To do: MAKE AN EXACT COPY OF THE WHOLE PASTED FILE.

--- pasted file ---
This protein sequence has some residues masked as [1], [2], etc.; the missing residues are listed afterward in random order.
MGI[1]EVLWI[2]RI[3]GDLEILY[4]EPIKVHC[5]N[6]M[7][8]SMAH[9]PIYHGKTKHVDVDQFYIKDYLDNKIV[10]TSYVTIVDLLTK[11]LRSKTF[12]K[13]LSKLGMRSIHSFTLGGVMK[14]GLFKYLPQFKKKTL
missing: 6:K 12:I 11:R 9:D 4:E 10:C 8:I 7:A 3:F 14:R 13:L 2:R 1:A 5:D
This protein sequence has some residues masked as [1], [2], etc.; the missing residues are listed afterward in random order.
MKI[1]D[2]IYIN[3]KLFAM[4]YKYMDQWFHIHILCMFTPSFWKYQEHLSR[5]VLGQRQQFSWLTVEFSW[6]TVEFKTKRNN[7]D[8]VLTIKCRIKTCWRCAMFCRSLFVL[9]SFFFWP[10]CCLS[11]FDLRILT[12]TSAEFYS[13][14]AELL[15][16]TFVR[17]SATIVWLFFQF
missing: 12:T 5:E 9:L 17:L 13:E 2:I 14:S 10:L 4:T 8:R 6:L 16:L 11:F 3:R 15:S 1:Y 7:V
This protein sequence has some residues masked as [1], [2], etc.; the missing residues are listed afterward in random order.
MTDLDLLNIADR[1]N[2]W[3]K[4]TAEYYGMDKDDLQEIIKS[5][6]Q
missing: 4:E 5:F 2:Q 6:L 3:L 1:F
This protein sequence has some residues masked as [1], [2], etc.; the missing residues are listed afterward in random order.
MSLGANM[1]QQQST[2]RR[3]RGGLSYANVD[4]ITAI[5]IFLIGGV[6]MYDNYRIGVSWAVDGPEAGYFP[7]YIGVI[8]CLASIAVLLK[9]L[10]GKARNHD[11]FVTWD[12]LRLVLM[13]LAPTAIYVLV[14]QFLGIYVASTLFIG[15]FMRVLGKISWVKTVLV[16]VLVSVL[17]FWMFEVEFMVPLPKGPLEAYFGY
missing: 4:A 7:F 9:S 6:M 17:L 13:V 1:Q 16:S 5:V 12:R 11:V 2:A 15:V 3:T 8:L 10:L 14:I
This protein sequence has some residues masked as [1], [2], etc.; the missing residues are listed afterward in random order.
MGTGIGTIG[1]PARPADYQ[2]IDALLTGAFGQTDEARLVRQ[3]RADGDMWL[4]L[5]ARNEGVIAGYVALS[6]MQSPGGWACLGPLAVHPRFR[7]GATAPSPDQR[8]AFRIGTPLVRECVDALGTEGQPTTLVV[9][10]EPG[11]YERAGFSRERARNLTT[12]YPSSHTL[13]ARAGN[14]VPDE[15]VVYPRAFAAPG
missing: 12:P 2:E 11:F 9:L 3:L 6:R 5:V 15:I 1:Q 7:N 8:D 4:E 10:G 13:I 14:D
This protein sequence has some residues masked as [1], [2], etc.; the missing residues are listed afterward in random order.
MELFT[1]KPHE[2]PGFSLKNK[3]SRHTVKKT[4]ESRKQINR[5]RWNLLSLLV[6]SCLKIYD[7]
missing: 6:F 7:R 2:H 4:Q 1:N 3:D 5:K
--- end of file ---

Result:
This protein sequence has some residues masked as [1], [2], etc.; the missing residues are listed afterward in random order.
MGI[1]EVLWI[2]RI[3]GDLEILY[4]EPIKVHC[5]N[6]M[7][8]SMAH[9]PIYHGKTKHVDVDQFYIKDYLDNKIV[10]TSYVTIVDLLTK[11]LRSKTF[12]K[13]LSKLGMRSIHSFTLGGVMK[14]GLFKYLPQFKKKTL
missing: 6:K 12:I 11:R 9:D 4:E 10:C 8:I 7:A 3:F 14:R 13:L 2:R 1:A 5:D
This protein sequence has some residues masked as [1], [2], etc.; the missing residues are listed afterward in random order.
MKI[1]D[2]IYIN[3]KLFAM[4]YKYMDQWFHIHILCMFTPSFWKYQEHLSR[5]VLGQRQQFSWLTVEFSW[6]TVEFKTKRNN[7]D[8]VLTIKCRIKTCWRCAMFCRSLFVL[9]SFFFWP[10]CCLS[11]FDLRILT[12]TSAEFYS[13][14]AELL[15][16]TFVR[17]SATIVWLFFQF
missing: 12:T 5:E 9:L 17:L 13:E 2:I 14:S 10:L 4:T 8:R 6:L 16:L 11:F 3:R 15:S 1:Y 7:V
This protein sequence has some residues masked as [1], [2], etc.; the missing residues are listed afterward in random order.
MTDLDLLNIADR[1]N[2]W[3]K[4]TAEYYGMDKDDLQEIIKS[5][6]Q
missing: 4:E 5:F 2:Q 6:L 3:L 1:F
This protein sequence has some residues masked as [1], [2], etc.; the missing residues are listed afterward in random order.
MSLGANM[1]QQQST[2]RR[3]RGGLSYANVD[4]ITAI[5]IFLIGGV[6]MYDNYRIGVSWAVDGPEAGYFP[7]YIGVI[8]CLASIAVLLK[9]L[10]GKARNHD[11]FVTWD[12]LRLVLM[13]LAPTAIYVLV[14]QFLGIYVASTLFIG[15]FMRVLGKISWVKTVLV[16]VLVSVL[17]FWMFEVEFMVPLPKGPLEAYFGY
missing: 4:A 7:F 9:S 6:M 17:L 13:V 1:Q 16:S 5:V 12:R 11:V 2:A 15:V 3:T 8:L 10:L 14:I
This protein sequence has some residues masked as [1], [2], etc.; the missing residues are listed afterward in random order.
MGTGIGTIG[1]PARPADYQ[2]IDALLTGAFGQTDEARLVRQ[3]RADGDMWL[4]L[5]ARNEGVIAGYVALS[6]MQSPGGWACLGPLAVHPRFR[7]GATAPSPDQR[8]AFRIGTPLVRECVDALGTEGQPTTLVV[9][10]EPG[11]YERAGFSRERARNLTT[12]YPSSHTL[13]ARAGN[14]VPDE[15]VVYPRAFAAPG
missing: 12:P 2:E 11:F 9:L 3:L 6:R 5:V 15:I 1:Q 7:N 8:D 4:E 10:G 13:I 14:D
This protein sequence has some residues masked as [1], [2], etc.; the missing residues are listed afterward in random order.
MELFT[1]KPHE[2]PGFSLKNK[3]SRHTVKKT[4]ESRKQINR[5]RWNLLSLLV[6]SCLKIYD[7]
missing: 6:F 7:R 2:H 4:Q 1:N 3:D 5:K